Frequently Asked Questions

Who could benefit from Nutritional Therapy?

Nutritional Therapy may be of benefit to anyone with specific health issues, a diagnosed medical condition, a desire to boost energy or performance (mental or physical) or a determination to prevent future health problems.

What is involved in a consultation?

Before your consultation – Once your consultation has been booked, you will be sent a questionnaire and a food diary – covering all aspects of your medical history, dietary habits and lifestyle factors. You are asked to return this before you arrive for your consultation.

During your consultation – We will discuss your medical history, current diet and lifestyle and explore how nutrition could help improve your health. The course of action will be determined by your specific needs and an individual programme will be devised. Specific, achievable goals will be discussed with you – you are involved in every step, so you are able to work at your own speed.

Follow up – A follow-up appointment is usually booked 4-6 weeks after the initial consultation to check your progress. After the first follow up, it varies for each individual: some people prefer regular checks, encouragement and help; others are happy to go away for a couple of months and work on their goals.

For more information on what is involved, please see my Consultations page.

How long will it take to start feeling better?

Nutritional Therapists aim to help you feel better and support your diet and health in as few consultations as possible. Some people with straightforward issues could be seen 2 or 3 times; other more complex cases could take longer – up to 5 or 6 visits. Some people who have been helped by Nutritional Therapy decide to come back for a yearly ‘MOT’ and to keep on track.

Will I have to undergo tests?

Tests are a useful tool but will only be suggested if appropriate to your needs. You may be recommended functional tests to help identify the best strategy, but the reasons for doing the test, the cost and expected results will always be discussed with you and you only proceed with the test if you are happy. If tests are needed these will be carried out following a consultation and the results will be analysed and discussed with you in a subsequent consultation.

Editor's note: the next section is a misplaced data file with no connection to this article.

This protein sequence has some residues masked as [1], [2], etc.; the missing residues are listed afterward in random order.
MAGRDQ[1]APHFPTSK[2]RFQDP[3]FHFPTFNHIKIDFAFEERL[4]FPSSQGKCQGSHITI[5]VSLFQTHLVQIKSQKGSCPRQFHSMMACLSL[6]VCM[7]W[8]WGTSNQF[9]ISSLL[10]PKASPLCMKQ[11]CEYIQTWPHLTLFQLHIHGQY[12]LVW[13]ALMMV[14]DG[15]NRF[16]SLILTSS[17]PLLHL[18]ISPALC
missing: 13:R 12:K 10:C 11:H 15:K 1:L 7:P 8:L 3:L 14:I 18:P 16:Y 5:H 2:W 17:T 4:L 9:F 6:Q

Will I have to take supplements?

Not necessarily and not if you don’t want to. Diet is always the most important aspect of Nutritional Therapy. However, many people have low levels of certain nutrients and using supplements may help with your health goals.

What is the difference between a Nutritional Therapist and a Dietitian?

Nutritional Therapists use knowledge and science about food to make recommendations to restore balance and achieve optimal health. They tend to work with private clients and their registered body is BANT. A Nutritional Therapist cannot prescribe medication but can advise supplements. Nutritional Therapists are usually recommended to work with patients with chronic health conditions such as allergies, intolerance’s, digestive and bowel complaints, hormonal imbalances, auto-immune disorders, skin problems, fatigue etc. Whereas most dietitians work within the NHS and as a legally protected title they are regulated by the Health and Care Professions Council (HCPC).

Dietitians have their own professional body, the British Dietetic Association (BDA) and their main focus is to devise eating plans to support the treatment of medical conditions. As a result they often work as part of a wider team within a healthcare setting. In addition providing guidance to individuals, groups and communities in regards to food choices for good health, Dietitians must register with the HCPC and have appropriate qualifications to allow them to work  in both public and private health care settings.